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Pines, D. (1990). Pregnancy, Miscarriage and Abortion. A Psychoanalytic Perspective. Int. J. Psycho-Anal., 71:301-307.

(1990). International Journal of Psycho-Analysis, 71:301-307

Pregnancy, Miscarriage and Abortion. A Psychoanalytic Perspective

Dinora Pines

Despite a growing interest in the psychoanalytical understanding of pregnancy there is as yet no literature regarding spontaneous abortion or miscarriage, although some attention has been paid to planned abortion. Analysis of women patients who have miscarried often reveals their sense of loss, prolonged grief and unresolved mourning many years after this event. Analysis of these women frequently reveals a longstanding depression, a loss of self-esteem and hatred of their female bodies which do not bear live children as their mothers did. Their self-representation is damaged.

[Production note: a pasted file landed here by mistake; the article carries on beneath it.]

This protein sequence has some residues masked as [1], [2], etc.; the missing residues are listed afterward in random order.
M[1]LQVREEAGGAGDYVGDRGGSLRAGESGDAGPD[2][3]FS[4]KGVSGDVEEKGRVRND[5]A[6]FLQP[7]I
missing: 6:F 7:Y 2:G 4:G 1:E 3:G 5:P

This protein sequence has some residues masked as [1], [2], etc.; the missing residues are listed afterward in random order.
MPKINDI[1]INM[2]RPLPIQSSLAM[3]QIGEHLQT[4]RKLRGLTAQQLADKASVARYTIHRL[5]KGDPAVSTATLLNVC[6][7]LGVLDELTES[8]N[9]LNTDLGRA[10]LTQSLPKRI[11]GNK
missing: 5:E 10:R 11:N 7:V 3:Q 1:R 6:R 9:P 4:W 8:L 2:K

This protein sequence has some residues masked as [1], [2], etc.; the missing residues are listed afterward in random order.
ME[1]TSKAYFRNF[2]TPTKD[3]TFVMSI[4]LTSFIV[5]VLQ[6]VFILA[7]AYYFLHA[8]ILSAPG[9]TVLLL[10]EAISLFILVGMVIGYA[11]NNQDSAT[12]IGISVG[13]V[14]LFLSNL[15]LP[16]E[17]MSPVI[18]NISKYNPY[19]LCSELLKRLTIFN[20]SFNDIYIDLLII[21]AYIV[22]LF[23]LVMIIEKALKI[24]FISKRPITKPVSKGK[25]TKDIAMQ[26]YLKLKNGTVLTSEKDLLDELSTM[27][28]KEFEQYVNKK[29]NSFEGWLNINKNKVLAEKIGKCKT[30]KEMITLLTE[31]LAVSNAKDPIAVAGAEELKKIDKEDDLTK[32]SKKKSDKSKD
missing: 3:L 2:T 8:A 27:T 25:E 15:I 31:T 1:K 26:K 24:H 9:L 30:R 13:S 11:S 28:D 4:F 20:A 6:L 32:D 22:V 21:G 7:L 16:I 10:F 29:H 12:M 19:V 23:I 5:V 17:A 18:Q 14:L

In this presentation I shall discuss miscarriage, i.e. spontaneous abortion, and planned abortion, their psychological antecedents and consequences. In both situations young women become pregnant, enter a normal further developmental stage of the life cycle but are unable to continue their pregnancy to become mothers and bring a live child into the world. Thus spontaneous abortion is frequently a threat to normal first pregnancy. The medical reasons are often difficult to diagnose and treat and do not necessarily recur in subsequent pregnancies. Most occur during the first trimester of pregnancy when the pregnant woman consciously experiences the developing foetus as an integral part of herself. Her dreams may reveal other aspects of unconscious fantasy and anxiety, such as whom the foetus represents, and who has fathered the oedipal girl's baby in a forbidden guilt-laden intercourse.

In analysing

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